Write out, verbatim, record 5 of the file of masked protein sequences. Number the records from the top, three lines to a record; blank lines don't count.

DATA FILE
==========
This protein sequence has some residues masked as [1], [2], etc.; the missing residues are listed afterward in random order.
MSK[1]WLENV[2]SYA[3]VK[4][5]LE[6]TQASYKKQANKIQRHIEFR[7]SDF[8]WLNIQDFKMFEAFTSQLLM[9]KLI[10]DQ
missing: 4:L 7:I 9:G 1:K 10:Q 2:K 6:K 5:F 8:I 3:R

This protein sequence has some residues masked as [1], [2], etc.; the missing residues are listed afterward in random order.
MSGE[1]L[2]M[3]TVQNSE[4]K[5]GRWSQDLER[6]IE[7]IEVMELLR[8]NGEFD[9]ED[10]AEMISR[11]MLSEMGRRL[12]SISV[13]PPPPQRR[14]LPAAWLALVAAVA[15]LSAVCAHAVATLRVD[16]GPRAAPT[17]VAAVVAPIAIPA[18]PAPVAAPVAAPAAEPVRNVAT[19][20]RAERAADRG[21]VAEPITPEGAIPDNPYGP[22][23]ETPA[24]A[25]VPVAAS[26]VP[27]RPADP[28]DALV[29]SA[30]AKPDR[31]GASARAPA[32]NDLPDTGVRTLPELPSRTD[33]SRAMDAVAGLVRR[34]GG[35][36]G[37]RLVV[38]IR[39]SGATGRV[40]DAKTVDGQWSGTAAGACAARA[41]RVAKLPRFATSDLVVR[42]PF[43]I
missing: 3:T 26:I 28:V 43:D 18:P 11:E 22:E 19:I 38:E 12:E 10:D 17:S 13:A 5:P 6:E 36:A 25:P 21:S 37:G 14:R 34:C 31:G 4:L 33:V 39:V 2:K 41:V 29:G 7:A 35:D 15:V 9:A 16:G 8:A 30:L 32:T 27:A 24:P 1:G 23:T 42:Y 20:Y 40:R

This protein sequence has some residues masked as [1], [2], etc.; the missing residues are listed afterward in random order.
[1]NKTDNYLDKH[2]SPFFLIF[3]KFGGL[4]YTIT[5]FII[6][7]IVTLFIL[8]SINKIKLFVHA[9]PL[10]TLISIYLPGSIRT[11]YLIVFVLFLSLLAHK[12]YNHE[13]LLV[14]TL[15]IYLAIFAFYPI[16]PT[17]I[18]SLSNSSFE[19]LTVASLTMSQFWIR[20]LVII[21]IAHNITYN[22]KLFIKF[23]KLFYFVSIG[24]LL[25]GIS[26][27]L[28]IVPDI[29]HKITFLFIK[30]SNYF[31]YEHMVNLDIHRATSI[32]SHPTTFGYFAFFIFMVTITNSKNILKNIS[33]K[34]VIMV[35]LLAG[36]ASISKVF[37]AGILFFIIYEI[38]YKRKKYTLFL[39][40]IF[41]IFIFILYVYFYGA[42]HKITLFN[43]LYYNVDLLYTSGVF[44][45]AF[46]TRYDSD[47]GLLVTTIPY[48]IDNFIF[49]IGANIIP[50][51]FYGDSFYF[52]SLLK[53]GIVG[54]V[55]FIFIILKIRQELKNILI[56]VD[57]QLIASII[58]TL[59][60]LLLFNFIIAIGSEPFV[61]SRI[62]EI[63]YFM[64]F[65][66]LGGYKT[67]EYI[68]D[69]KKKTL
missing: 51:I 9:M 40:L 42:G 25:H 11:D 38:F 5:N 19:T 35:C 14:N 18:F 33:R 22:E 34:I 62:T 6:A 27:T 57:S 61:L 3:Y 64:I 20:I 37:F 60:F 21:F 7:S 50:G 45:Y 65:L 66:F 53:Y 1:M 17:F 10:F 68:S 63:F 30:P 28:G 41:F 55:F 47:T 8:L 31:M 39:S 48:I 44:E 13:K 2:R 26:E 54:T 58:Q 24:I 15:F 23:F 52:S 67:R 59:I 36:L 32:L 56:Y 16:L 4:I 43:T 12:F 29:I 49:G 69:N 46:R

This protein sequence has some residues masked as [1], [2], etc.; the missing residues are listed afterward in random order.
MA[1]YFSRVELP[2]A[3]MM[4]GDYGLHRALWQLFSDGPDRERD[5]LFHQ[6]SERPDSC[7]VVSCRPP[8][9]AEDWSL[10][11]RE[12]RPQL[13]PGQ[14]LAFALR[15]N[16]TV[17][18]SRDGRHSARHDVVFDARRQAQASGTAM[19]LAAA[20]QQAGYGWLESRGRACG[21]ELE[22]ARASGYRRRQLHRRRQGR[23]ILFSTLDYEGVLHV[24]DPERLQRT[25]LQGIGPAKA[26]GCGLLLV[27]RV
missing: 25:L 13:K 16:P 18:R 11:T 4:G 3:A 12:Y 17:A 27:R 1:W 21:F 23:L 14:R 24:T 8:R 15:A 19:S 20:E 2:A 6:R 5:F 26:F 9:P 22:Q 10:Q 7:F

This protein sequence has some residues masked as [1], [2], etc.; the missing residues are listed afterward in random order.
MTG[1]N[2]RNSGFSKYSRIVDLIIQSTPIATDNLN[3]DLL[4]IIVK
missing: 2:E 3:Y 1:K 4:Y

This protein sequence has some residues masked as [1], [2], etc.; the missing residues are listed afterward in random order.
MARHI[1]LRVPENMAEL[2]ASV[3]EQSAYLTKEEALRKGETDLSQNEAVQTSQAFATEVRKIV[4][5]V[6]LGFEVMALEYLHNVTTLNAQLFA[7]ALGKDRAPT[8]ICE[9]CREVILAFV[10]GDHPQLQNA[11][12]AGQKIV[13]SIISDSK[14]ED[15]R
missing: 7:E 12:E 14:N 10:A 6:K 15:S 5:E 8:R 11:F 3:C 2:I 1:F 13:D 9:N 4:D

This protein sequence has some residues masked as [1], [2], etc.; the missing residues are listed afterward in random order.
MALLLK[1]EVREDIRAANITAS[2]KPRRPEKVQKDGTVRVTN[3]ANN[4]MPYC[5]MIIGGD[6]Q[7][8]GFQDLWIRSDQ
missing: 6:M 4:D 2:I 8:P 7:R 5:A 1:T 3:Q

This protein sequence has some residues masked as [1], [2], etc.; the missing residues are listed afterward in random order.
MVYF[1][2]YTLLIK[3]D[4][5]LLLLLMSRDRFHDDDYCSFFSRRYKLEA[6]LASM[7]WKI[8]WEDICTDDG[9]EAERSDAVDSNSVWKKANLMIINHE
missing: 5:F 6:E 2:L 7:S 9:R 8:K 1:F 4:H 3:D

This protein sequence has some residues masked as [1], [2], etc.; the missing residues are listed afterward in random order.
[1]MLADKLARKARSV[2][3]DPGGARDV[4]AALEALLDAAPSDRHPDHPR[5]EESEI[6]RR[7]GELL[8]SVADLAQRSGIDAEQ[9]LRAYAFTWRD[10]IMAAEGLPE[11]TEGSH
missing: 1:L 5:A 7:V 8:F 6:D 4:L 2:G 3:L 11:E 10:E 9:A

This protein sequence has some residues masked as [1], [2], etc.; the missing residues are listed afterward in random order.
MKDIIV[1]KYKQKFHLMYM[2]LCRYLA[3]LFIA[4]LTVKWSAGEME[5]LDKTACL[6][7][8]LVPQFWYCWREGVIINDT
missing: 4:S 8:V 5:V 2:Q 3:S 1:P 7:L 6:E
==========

This protein sequence has some residues masked as [1], [2], etc.; the missing residues are listed afterward in random order.
MTG[1]N[2]RNSGFSKYSRIVDLIIQSTPIATDNLN[3]DLL[4]IIVK
missing: 2:E 3:Y 1:K 4:Y